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Bring your water buffalo to a public protest? Not in Indonesia, you don't

February 4, 2010 |  9:50 am

Water buffalo

Enraged by protesters likening him to a "big and stupid" water buffalo, Indonesia's president has ordered the beasts and other animals banned at street rallies, a decision some Indonesians said shows their leader can't handle criticism.

The ban, issued Wednesday by police in Jakarta, the capital, follows a demonstration last week in which protesters -- who accused President Susilo Bambang Yudhoyono of failing to fight rampant corruption -- tried to parade a water buffalo with Yudhoyono's name spray-painted on it through the city's main traffic circle. The ban applies to all animals at rallies.

Police removed the buffalo from the rally, one of a slew of protests held across the nation to mark the first 100 days of the president's second term.

Yudhoyono was not exactly thrilled with the comparison to a beast of burden that is a symbol of peasant rice farmers in Indonesia.

"They said that I am like a buffalo: big and stupid and slow in moving," he told reporters Tuesday in the West Java town of Cipanas. "That statement is not ethical or moral, and to use a buffalo can violate other regulations, like traffic laws."

Yudhoyono has been the longest-ruling democratic leader since the end of Indonesia's dictatorship in 1998.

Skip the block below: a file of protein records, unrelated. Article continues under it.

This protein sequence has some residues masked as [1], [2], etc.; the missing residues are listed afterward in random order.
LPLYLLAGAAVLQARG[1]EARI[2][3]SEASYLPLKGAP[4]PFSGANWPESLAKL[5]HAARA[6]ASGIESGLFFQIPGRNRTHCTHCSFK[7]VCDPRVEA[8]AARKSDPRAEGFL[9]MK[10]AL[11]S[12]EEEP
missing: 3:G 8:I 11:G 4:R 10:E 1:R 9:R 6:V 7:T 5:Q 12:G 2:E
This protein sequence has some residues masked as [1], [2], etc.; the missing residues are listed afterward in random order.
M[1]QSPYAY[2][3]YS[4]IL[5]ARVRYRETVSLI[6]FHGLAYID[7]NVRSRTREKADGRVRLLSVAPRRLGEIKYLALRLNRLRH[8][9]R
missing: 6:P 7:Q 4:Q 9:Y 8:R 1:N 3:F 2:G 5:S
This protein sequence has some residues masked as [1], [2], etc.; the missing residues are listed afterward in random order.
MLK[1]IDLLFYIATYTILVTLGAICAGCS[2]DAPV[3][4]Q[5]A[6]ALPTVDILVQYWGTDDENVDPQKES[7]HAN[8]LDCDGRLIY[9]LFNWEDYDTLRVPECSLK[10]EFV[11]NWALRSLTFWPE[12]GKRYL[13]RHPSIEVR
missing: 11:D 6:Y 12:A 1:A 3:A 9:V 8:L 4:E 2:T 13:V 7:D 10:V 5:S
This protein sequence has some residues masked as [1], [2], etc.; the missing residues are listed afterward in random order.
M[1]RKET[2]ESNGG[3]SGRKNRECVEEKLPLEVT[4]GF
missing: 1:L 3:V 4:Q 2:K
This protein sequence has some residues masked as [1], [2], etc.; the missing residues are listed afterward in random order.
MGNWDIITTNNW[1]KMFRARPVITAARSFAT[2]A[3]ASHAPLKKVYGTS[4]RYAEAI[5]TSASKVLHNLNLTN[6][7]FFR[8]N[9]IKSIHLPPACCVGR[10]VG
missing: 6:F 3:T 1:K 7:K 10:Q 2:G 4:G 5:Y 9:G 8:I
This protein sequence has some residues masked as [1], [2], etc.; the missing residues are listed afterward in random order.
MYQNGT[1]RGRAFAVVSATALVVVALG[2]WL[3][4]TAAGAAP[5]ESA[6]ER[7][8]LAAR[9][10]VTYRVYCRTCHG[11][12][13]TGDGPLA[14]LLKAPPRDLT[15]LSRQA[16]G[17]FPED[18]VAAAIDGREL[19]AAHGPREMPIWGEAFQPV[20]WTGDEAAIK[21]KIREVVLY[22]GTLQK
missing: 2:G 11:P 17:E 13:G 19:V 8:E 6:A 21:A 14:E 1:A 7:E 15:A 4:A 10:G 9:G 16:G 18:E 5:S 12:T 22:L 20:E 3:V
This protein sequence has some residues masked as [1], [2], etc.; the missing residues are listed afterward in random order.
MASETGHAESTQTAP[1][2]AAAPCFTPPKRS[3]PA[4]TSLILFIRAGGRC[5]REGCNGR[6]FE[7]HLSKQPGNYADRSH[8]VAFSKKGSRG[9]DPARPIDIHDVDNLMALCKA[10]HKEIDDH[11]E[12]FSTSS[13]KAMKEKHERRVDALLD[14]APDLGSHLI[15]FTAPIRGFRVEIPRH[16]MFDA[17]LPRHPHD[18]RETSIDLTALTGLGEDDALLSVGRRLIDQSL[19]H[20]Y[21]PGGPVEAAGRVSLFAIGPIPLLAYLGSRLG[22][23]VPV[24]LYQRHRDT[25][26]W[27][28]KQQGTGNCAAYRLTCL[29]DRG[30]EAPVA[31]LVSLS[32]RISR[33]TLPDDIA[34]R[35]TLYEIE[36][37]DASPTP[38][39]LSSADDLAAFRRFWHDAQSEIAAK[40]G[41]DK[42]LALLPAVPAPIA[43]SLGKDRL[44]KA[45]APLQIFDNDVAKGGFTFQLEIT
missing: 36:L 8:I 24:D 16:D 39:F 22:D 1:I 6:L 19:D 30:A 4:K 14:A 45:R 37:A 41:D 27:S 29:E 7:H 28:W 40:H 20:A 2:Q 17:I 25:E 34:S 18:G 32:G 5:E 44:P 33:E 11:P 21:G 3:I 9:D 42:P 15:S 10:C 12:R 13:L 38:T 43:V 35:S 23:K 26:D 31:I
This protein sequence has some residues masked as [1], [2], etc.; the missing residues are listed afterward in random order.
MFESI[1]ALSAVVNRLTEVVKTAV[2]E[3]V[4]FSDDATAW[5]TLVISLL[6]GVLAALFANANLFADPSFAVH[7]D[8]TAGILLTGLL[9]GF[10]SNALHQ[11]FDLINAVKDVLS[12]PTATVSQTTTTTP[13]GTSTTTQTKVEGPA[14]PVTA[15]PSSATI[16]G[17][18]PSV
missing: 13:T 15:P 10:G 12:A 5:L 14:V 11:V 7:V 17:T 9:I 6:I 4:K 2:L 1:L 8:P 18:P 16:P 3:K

Desmond Mahesa, a lawmaker from the opposition party Gerindra, called the buffalo ban an overreaction and said it shows the president is a weak leader.

"I think he is not a dictator, as long demonstrations are allowed in this country, but he too often complains about people's protests and critics against his administration," Mahesa said.

Political analyst Hilmar Farid of the National University of Singapore said he doubts Yudhoyono's new restriction will have lasting implications for Indonesia's democracy.

"He also said that he would never allow people to burn effigies or pictures of him, but people still do it," Farid said.

Police contend there's a practical reason for the banning of the buffalo: safety.

"There is no guarantee that protesters can keep the water buffalo from being provoked and threatening people's lives if it is angered," Jakarta police spokesman Col. Boy Rafli Amar said.

-- Associated Press

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Photo: An Indonesian protester leads a water buffalo during an anti-government protest in Jakarta on Jan. 28. Credit: Irwin Fedriansyah / Associated Press

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